Sheppard: Media Vita in Morte Sumus

John Sheppard: Media Vita in Morte Sumus
Alamire, David Skinner
Resonus/Inventa INV1003, Digital EP. 16’30

There is an interesting back story to this 16-minute downloadable EP of John Sheppard’s famous Media Vita in Morte Sumus (In the midst of life we are in death). Much performed and recorded, this piece can last up to 30-minutes in length, making it a complex prospect for recording and concert programming. This recording is based on recent research that reassesses the structure of the piece, reducing it to this entirely appropriate and more manageable shorter version. Continue reading

Handel Uncaged: Cantatas for Alto

Handel Uncaged: Cantatas for Alto
Lawrence Zazzo
Guillermo Brachetta, Jonathan Manson, Andrew Maginley
Resonus/Inventa Records INV1002. 74’26

 

This nicely-planned programme brings together cantatas for alto voice and continuo from Handel’s remarkably productive early years in Italy. The principal item is the world premiere recording of the conglomerate cantata Amore Uccellatore. This combines two cantatas, Venne voglia (HWV 176) and Vendendo amore (HWV 175) together with an additional sequence of recitatives and arias into a single cycle of ten arias. It is from an anonymous manuscript in the Fitzwilliam Museum, Cambridge that has only recently been credited with reasonable confidence to Handel. Continue reading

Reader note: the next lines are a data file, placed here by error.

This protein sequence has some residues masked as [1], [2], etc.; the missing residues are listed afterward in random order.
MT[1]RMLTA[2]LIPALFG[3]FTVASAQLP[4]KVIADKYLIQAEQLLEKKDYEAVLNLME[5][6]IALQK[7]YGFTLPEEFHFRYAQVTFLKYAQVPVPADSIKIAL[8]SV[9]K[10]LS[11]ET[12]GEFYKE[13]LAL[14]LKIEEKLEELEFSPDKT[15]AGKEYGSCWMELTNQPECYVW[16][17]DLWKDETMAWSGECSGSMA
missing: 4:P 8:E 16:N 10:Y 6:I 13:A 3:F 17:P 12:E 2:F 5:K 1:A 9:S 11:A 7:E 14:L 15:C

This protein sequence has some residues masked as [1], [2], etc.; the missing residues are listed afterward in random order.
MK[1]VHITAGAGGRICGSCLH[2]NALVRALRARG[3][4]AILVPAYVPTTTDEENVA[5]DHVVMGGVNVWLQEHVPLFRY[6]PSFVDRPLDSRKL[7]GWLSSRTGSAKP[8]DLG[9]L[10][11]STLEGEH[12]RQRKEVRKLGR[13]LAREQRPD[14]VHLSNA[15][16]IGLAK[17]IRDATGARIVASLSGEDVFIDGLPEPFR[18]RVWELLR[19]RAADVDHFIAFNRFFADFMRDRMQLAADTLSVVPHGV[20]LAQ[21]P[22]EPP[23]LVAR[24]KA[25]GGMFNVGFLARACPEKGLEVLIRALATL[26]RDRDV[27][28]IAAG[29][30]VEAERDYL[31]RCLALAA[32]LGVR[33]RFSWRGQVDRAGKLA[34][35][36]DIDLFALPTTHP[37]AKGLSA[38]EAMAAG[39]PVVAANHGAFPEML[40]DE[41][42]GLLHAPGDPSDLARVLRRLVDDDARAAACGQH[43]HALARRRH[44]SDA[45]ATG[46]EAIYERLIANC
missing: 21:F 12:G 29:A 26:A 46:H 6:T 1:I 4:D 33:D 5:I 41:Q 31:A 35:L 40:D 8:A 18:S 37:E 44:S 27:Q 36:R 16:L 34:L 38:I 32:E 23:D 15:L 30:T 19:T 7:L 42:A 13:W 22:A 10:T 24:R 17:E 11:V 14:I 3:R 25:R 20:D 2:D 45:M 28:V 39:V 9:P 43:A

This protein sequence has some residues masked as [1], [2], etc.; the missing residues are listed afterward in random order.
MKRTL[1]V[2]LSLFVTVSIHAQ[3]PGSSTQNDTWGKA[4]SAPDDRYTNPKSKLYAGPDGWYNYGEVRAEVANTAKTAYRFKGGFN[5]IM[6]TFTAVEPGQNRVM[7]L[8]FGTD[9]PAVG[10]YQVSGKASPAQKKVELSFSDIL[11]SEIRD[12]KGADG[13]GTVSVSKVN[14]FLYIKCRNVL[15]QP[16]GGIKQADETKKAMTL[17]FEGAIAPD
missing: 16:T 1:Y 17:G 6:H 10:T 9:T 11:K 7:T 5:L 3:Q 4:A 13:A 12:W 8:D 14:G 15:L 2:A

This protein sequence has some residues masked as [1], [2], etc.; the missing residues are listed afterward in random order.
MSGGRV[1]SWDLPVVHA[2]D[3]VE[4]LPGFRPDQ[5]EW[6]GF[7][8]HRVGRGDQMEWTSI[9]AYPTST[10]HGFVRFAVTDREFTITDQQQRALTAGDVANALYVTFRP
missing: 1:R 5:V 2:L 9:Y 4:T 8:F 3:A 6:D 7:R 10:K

Hieronymus Praetorius: Motets in 8-20 Parts

Hieronymus Praetorius: Motets in 8, 10, 12, 16 & 20 Parts
Alamire, His Majestys Sagbutts and Cornetts
David Skinner, Stephen Farr
Resonus: Inventa Records. INV001. 2 CDs: 57’46 + 42’39 

I have waited years for a comprehensive recording of Hieronymus Praetorius and this one ticks all the boxes. I first got to know his organ music many years ago, finding in him a very rare example of a North German organ composer from before the generation of Sweelinck students that dominated Hamburg and North German musical life in the 17th century (of which his sons were a key part). That progression eventually led to the peak of the North German Baroque, Dieterich Buxtehude. Although there were indications of the post-Sweelinck style, his musical language was distinct, if occasionally rather impenetrable, and clearly represented an important late Renaissance style of organ composition and performance. The joy of this double CD set is that several organ pieces are included, along with some of the magnificent multi-part motets, with up to 20 independent voices. Continue reading